Thankfully, the 80+ year old Joel Gray directed this musical production with a golden touch. On researching him, I found out what a fascinating man he is, and from quite the entertainment dynasty. Joel Gray is part of three generations who have been in musical theatre.
Joel Gray himself is world famous as an actor, singer, dancer, director, and photographer. He is best known for portraying the Master of Ceremonies in both the Broadway show and the film ‘Cabaret’.
The Fiddler on the Roof cast from New York City
The actors who really made Fiddler their own were Steven Skybell as Tevye – a graduate of Yale School of Drama who has appeared at the Globe theatre in London. His portrayal of Tevye is so good and exciting and his humility is totally believable.
Jackie Hoffman is hysterical as Yente, the matchmaker who sneaks food into her pockets and seems to forget herself. Hoffman’s timing was perfect and she delivered classic lines which simply made the audience fall in love with her character. Hoffman is clearly an accomplished actress and has is a regular artist on both Broadway and US television.
In The Dream scene you will enjoy creepy masks and a fantastic performance by Jodi Snyder who played ghost of Frumme Sora the deceased first wife of Leyzer Wolfe. Interestingly Jodie Snyder as Frume Sora sits atop some anonymous soul’s shoulders for the role, making Frume Sora quite literally larger than life. She’s hilarious and scary, ludicrous and yet somehow absolutely convincing. If she visited your dreams, you wouldn’t let your daughter marry Leizer-Volf, either. Despite being dead, at risk of losing her precious pearls and vengeful to the point of murder, seems to have a great deal of fun haunting Tevye and Golde.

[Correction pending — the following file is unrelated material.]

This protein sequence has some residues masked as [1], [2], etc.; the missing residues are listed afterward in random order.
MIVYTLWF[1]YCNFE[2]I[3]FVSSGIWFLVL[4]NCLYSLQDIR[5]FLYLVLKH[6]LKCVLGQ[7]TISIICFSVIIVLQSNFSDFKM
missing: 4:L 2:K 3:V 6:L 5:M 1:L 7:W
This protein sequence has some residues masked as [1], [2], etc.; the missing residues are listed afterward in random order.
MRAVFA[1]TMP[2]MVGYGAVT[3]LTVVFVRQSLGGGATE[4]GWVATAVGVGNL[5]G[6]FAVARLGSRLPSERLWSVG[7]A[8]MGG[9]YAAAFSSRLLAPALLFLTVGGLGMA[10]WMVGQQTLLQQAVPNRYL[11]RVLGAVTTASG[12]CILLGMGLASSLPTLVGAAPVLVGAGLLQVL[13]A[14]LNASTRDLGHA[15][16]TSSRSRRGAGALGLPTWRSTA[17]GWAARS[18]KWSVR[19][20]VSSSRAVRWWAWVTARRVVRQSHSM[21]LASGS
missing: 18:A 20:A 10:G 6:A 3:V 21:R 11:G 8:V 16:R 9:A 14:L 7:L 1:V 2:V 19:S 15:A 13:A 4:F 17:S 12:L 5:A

Jennifer Babiak portrayal of Golde is superb. She provided a comic counterbalance to Tevye along with the maternal affection of a true ‘Yiddisha Mama’.
Ben Liebert as Motl played the part to perfection. He starts out as a meek mild young man frighted to ask Tevye for permission to marry his eldest daughter, Tsaytl. Eventually his character evolves as life does alongside him.
Whilst I have highlighted some cast members who impressed me, all of the cast were outstanding and I would like to end this blog by saying that the whole cast brought the show to life. As one would say in the show and in Yiddish they brought it all to life – to life ‘le chaim!!’.
Back to Manchester’s history of theatre
So in summing up, as I go back to my research on the history of theatre in my beloved Manchester, if you’re visiting New York and looking for theatre with a difference I whole heartedly recommend going to see Fiddler on the Roof in Yiddish.
You will laugh, cry and smile and on leaving the theatre, you will not be able to help yourself from saying a little prayer for the characters and the life that they find on their journey after Anetavka.